These and other features, advantages and objects of the present invention will be further understood and appreciated by those skilled in the art by reference to the following specification, claims and appended drawings.
The present invention will now be described, by way of example, with reference to the accompanying drawings, in which:
FIG. 1 is a block diagram of a speech recognition driven system implemented in a motor vehicle, according to an embodiment of the present invention; and
FIGS. 2A-2B are a flow diagram of a routine for a speech recognition driven system that selects a speech model based on a received biometric signature, according to an embodiment of the present invention.
A speech recognition driven system, according to an embodiment of the present invention, selects an appropriate speech model based on a received biometric signature. When an individualized speech model is selected, the error rate of the speech recognition driven system is generally reduced. However, a default speech model may be utilized when a user (e.g., the driver) is not recognized or when the system cannot accept a new user. One of ordinary skill in the art will appreciate that, in this situation, the error rate is not reduced. A speech recognition driven system utilizing face recognition technology can be implemented without additional hardware in environments that already include a camera. Additionally, when implemented within an automobile, face recognition allows for the personalization of multiple automotive settings. For example, seat settings, mirror settings, radio pre-sets and multimedia functions (such as address books, phone lists, Internet bookmarks and other features) can be initiated with face recognition technology. Additionally, face recognition technology can provide additional security for a vehicle by controlling the operation of the vehicle (e.g., only allowing the vehicle to be placed into gear if the face of the driver is recognized).
Referring to FIG. 1, a block diagram of a speech recognition driven system 100 (implemented within a motor vehicle) that utilizes face recognition technology, according to an embodiment of the present invention, is depicted. System 100 includes a processor 102 coupled to a motor vehicle accessory 124 and a display 120. Processor 102 controls motor vehicle accessory 124, at least in part, as dictated by voice input supplied by a user of system 100. Processor 102 also supplies various information to display 120 to allow a user of the motor vehicle to better utilize system 100. In this context, the term processor may include a general-purpose processor, a microcontroller (i.e., an execution unit with memory, etc., integrated within a single integrated circuit) or a digital signal processor.
Processor 102 is also coupled to a memory subsystem 104. Memory subsystem 104 includes an application appropriate amount of main memory (volatile and non-volatile). An audio input device 118 (e.g., a microphone) is coupled to a filter/amplifier module 116. Filter/amplifier module 116 filters and amplifies the voice input provided by a user (through audio input device 118). Filter/amplifier module 116 is also coupled to an analog-to-digital (A/D) converter 114. A/D converter 114 digitizes the voice input from the user and supplies the digitized voice to processor 102 (which causes the voice input to be compared to system recognized commands). Processor 102 executes a commercially available routine to determine whether the voice input corresponds to a system recognized command.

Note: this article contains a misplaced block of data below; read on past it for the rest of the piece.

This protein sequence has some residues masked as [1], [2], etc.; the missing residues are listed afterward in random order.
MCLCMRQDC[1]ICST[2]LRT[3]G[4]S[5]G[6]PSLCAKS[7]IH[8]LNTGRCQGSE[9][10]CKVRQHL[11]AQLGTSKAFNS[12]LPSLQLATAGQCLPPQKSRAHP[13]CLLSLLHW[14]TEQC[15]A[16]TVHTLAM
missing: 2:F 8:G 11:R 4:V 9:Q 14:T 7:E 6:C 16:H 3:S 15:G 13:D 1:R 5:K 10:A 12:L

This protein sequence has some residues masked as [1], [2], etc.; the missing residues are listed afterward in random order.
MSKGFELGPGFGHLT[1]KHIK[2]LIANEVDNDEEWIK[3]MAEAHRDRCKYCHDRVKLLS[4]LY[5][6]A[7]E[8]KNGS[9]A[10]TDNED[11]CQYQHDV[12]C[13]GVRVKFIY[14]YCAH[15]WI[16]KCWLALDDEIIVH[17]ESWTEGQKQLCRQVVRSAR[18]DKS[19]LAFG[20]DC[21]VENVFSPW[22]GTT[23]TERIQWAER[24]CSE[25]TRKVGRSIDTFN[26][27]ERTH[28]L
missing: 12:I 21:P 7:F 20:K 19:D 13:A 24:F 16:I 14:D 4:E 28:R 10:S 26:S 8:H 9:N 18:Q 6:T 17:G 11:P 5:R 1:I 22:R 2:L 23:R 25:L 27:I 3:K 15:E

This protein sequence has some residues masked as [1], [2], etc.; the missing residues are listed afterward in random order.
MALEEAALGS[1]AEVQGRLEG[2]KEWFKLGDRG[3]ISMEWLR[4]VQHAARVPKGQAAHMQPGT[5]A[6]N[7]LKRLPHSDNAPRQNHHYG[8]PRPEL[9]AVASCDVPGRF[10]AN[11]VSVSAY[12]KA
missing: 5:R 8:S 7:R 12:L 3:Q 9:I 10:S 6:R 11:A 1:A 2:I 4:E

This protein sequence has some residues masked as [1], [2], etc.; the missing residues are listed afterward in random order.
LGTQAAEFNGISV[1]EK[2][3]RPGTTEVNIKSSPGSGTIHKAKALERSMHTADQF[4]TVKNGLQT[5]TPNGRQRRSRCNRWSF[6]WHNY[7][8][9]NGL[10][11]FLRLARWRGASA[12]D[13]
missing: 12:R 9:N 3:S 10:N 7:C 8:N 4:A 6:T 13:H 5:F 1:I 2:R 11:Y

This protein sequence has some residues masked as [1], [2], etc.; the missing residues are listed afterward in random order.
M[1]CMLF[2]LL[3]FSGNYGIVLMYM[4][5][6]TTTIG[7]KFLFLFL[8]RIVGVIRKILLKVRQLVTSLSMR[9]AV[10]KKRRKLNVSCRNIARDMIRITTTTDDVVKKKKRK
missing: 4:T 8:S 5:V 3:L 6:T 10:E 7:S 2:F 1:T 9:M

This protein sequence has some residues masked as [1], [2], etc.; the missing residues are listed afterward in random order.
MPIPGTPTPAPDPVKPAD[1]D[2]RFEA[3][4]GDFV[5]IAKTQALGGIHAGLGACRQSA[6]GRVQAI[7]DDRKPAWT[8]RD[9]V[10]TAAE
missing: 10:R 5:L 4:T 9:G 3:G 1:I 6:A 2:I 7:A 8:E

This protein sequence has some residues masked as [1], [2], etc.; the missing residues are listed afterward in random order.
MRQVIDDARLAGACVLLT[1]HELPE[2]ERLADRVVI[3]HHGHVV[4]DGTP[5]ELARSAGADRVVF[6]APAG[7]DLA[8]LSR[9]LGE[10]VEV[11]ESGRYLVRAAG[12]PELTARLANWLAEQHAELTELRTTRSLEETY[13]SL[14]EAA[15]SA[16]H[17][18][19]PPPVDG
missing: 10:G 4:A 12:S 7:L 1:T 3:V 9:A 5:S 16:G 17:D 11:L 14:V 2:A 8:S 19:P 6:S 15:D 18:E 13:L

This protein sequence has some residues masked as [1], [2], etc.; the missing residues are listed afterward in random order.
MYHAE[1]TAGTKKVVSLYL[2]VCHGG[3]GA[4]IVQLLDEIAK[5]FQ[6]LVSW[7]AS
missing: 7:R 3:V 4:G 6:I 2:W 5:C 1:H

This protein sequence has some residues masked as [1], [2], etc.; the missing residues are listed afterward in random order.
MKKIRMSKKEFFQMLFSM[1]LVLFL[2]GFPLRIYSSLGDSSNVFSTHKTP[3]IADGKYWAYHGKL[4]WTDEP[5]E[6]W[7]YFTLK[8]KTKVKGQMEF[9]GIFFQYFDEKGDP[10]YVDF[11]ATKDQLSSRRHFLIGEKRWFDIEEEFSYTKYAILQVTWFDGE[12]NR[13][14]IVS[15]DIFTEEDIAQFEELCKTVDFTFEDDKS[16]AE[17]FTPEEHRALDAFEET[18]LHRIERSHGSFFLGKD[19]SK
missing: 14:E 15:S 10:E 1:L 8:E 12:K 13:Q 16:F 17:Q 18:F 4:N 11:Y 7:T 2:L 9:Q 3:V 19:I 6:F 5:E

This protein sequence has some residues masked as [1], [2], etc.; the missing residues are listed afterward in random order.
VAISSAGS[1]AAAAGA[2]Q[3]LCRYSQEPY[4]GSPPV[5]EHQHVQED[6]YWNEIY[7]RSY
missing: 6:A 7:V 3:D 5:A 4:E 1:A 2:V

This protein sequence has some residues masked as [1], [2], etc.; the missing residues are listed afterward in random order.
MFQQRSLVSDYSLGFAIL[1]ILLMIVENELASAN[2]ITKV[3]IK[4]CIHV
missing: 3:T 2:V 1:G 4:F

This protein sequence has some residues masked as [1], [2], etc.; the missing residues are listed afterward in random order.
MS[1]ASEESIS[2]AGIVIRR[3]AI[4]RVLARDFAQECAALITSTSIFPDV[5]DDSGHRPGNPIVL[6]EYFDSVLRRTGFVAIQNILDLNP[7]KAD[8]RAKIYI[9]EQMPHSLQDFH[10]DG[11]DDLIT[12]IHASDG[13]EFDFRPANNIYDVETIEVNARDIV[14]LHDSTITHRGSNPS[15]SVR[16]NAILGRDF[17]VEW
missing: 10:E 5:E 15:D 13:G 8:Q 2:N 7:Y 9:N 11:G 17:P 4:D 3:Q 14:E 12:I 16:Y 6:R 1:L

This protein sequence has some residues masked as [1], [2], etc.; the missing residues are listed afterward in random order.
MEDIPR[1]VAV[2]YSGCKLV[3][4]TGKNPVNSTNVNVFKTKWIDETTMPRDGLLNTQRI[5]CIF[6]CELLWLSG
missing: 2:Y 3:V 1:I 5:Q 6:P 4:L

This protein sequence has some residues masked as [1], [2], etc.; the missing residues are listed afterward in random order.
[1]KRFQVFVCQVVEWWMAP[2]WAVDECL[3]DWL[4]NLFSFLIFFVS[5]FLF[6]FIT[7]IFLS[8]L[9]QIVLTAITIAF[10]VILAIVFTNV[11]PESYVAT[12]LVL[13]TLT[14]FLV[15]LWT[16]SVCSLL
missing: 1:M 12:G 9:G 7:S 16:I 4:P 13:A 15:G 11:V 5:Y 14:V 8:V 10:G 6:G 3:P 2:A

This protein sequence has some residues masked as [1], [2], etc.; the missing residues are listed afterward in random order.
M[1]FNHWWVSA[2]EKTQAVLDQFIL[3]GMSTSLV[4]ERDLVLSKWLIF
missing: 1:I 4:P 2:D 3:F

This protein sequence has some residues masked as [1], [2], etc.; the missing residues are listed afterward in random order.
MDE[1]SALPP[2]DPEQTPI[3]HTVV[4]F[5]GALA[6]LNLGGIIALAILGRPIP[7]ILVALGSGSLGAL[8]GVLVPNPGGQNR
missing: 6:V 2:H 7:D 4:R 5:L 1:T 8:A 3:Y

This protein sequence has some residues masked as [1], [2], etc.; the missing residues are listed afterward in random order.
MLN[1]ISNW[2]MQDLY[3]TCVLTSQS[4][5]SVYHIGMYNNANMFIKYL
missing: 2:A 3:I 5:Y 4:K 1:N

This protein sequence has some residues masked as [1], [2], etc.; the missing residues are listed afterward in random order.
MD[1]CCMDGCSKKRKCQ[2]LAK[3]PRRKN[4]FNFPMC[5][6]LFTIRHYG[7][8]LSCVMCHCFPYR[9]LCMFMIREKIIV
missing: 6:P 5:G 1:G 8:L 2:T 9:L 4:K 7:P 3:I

Processor 102 may also cause an appropriate voice output to be provided to the user, ultimately through an audio output device 112. The synthesized voice output is provided by processor 102 to a digital-to-analog (D/A) converter 108. D/A converter 108 is coupled to a filter/amplifier module 110, which amplifies and filters an analog voice output. The amplified and filtered voice output is then provided to audio output device 112 (e.g., a speaker). While only one motor vehicle accessory module is shown, it is contemplated that any number of accessories typically provided in a motor vehicle (e.g., a cellular telephone or radio), can be implemented.
In a preferred embodiment, a biometric signature is provided to processor 102 by biometric signature device 122. In a preferred embodiment, device 122 is a digital camera that utilizes a charge coupled device (CCD). As is well known to one of ordinary skill in the art, a CCD includes an array of light sensitive elements (i.e., capacitors). The capacitors are charged by electrons generated by the light (i.e., photons) that reaches a given capacitor of the CCD array. In a preferred embodiment, the output of the CCD array is provided as a serial output (e.g., on a universal serial bus (USB)) to processor 102. The image derived from the CCD array is compared with stored images (or stored as a new image) and allows a stored speech model to be selected (or a new speech model to be created), based upon recognition of a specific user. One of ordinary skill in the art will appreciate that, device 122 can be an apparatus for receiving other user biometrics (e.g., fingerprints, retina and iris).